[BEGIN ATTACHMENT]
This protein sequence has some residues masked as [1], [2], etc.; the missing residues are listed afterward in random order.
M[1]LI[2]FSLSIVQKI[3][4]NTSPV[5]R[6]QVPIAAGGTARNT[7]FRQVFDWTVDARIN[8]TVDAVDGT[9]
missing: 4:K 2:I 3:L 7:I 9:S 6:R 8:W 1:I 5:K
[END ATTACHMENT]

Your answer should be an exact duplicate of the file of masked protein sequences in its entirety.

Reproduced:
This protein sequence has some residues masked as [1], [2], etc.; the missing residues are listed afterward in random order.
M[1]LI[2]FSLSIVQKI[3][4]NTSPV[5]R[6]QVPIAAGGTARNT[7]FRQVFDWTVDARIN[8]TVDAVDGT[9]
missing: 4:K 2:I 3:L 7:I 9:S 6:R 8:W 1:I 5:K